7th February 1999
CHANNELS, Volume 7, No. 2 Edited by Madhubashini Ratnayake Published by the English Writers Co-operative of Sri Lanka. Reviewed by Carl Muller
I, for one, am glad that Madhubashini Ratnayake edited Volume 7, No. 2 of "Channels". After all, it is a Journal of Creative Writing, and in this particular issue, a young, strong-minded and refreshingly enthusiastic "creator" (Madhubashini herself) has given us a heady mix of the old and new, a sort of uncovering and a "hey presto!" that gives to this particular issue a crispy charm that lingers on the tongue (prawn crackers?), tittilates the taste buds (rum omlette?) and fills with the same satisafaction of pittu and ba'bath curried black. I mean to say, this particular edition of "Channels" is, in a sense, an odyssey of sorts. But let's cut the gaff, shall we, and come to grips. Or rather, it's time to tuck in and think of Erica Jong when I see what Aparna Halpe has to offer. Two small candles, true, on the altar of a highly-honed individualism, but they shout for attention and you begin to think that sleeplessness is a special gift; for tossing, turning, shutting your eyes and finding that sleep has checked out two flights ago, is to make the mind take wing, lusting after that repose that simply will not come.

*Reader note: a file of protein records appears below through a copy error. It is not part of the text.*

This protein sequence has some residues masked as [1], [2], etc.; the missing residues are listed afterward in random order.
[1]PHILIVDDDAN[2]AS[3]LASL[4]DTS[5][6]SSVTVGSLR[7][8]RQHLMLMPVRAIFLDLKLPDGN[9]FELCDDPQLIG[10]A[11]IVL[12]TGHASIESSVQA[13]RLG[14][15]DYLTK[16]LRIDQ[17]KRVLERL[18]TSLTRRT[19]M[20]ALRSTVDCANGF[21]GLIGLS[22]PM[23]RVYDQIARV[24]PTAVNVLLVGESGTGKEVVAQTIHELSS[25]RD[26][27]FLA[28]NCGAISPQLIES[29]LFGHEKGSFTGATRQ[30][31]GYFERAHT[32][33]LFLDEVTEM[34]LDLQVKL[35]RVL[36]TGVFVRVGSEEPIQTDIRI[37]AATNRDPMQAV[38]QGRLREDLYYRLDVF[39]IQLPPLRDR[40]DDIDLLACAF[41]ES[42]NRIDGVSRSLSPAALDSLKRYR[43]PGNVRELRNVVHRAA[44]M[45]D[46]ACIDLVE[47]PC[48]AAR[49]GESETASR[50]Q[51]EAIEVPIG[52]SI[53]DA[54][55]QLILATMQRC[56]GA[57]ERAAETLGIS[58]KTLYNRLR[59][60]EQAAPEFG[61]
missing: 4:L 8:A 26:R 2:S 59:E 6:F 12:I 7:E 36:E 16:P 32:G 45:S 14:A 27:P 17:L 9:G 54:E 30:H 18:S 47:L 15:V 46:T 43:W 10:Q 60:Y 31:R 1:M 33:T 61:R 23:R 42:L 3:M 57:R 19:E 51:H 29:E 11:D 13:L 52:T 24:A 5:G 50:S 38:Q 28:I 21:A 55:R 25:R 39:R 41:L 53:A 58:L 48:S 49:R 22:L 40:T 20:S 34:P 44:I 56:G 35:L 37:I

Aparna's "In Somnambula" is just as crafty as the manner of her title. "In -" to be in that space where Sleep lies awake.... on "Insomnambula" which is that mental sleep-walking in a trance of not-sleeping, not-waking, making of "ambula" one's own celestial omnibus (ambulance?). Rightly, too, there are no nightmares. Only the acidity of old spit trapped between tongue and teeth and the dozey sense of the wraps around you, from the rumple of a coverlet that invades the smooth flesh of a calf to the inconsiderate tug of silk where your nightdress stretches, trapped between crossed legs. You feel the heat of the night, a heat that cannot go away because you will not leave it behind.